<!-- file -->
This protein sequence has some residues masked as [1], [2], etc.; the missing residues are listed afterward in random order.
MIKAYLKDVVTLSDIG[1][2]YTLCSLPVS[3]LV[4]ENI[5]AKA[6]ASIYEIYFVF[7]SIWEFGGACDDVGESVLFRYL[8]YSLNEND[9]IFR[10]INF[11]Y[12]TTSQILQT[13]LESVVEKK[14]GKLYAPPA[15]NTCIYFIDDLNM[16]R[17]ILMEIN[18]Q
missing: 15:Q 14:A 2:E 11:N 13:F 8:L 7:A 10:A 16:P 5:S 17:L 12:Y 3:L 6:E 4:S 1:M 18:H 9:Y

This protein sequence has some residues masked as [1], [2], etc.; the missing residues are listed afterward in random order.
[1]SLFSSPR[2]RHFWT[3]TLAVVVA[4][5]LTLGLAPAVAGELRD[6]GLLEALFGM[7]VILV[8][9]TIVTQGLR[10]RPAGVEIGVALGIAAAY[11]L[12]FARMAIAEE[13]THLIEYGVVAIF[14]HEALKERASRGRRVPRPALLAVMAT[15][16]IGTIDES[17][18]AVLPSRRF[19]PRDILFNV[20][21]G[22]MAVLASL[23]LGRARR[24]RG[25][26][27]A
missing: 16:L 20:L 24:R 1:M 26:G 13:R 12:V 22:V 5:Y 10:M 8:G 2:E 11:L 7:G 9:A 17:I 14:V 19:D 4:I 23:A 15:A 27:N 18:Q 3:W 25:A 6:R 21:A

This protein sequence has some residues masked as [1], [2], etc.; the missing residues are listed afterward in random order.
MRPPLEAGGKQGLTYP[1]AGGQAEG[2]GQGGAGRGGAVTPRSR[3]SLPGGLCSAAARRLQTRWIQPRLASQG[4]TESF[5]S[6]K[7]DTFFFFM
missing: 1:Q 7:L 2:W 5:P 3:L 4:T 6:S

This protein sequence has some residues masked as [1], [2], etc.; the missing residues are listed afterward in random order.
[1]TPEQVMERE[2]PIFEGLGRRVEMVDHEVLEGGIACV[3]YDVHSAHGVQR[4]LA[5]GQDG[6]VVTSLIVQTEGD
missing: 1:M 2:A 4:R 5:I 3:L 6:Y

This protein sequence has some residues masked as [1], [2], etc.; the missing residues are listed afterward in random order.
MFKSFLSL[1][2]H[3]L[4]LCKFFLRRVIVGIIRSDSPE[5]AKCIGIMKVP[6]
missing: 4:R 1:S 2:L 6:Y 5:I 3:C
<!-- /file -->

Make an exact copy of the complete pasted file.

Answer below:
This protein sequence has some residues masked as [1], [2], etc.; the missing residues are listed afterward in random order.
MIKAYLKDVVTLSDIG[1][2]YTLCSLPVS[3]LV[4]ENI[5]AKA[6]ASIYEIYFVF[7]SIWEFGGACDDVGESVLFRYL[8]YSLNEND[9]IFR[10]INF[11]Y[12]TTSQILQT[13]LESVVEKK[14]GKLYAPPA[15]NTCIYFIDDLNM[16]R[17]ILMEIN[18]Q
missing: 15:Q 14:A 2:E 11:N 13:F 8:L 7:A 10:A 16:P 5:S 17:L 12:Y 3:L 6:E 4:S 1:M 18:H 9:Y

This protein sequence has some residues masked as [1], [2], etc.; the missing residues are listed afterward in random order.
[1]SLFSSPR[2]RHFWT[3]TLAVVVA[4][5]LTLGLAPAVAGELRD[6]GLLEALFGM[7]VILV[8][9]TIVTQGLR[10]RPAGVEIGVALGIAAAY[11]L[12]FARMAIAEE[13]THLIEYGVVAIF[14]HEALKERASRGRRVPRPALLAVMAT[15][16]IGTIDES[17][18]AVLPSRRF[19]PRDILFNV[20][21]G[22]MAVLASL[23]LGRARR[24]RG[25][26][27]A
missing: 16:L 20:L 24:R 1:M 26:G 13:R 12:V 22:V 5:Y 10:M 8:G 2:E 11:L 7:G 9:A 17:I 14:V 19:D 4:I 23:A 15:A 27:N 18:Q 3:W 25:A 6:R 21:A

This protein sequence has some residues masked as [1], [2], etc.; the missing residues are listed afterward in random order.
MRPPLEAGGKQGLTYP[1]AGGQAEG[2]GQGGAGRGGAVTPRSR[3]SLPGGLCSAAARRLQTRWIQPRLASQG[4]TESF[5]S[6]K[7]DTFFFFM
missing: 1:Q 7:L 2:W 5:P 3:L 4:T 6:S

This protein sequence has some residues masked as [1], [2], etc.; the missing residues are listed afterward in random order.
[1]TPEQVMERE[2]PIFEGLGRRVEMVDHEVLEGGIACV[3]YDVHSAHGVQR[4]LA[5]GQDG[6]VVTSLIVQTEGD
missing: 1:M 2:A 4:R 5:I 3:L 6:Y

This protein sequence has some residues masked as [1], [2], etc.; the missing residues are listed afterward in random order.
MFKSFLSL[1][2]H[3]L[4]LCKFFLRRVIVGIIRSDSPE[5]AKCIGIMKVP[6]
missing: 4:R 1:S 2:L 6:Y 5:I 3:C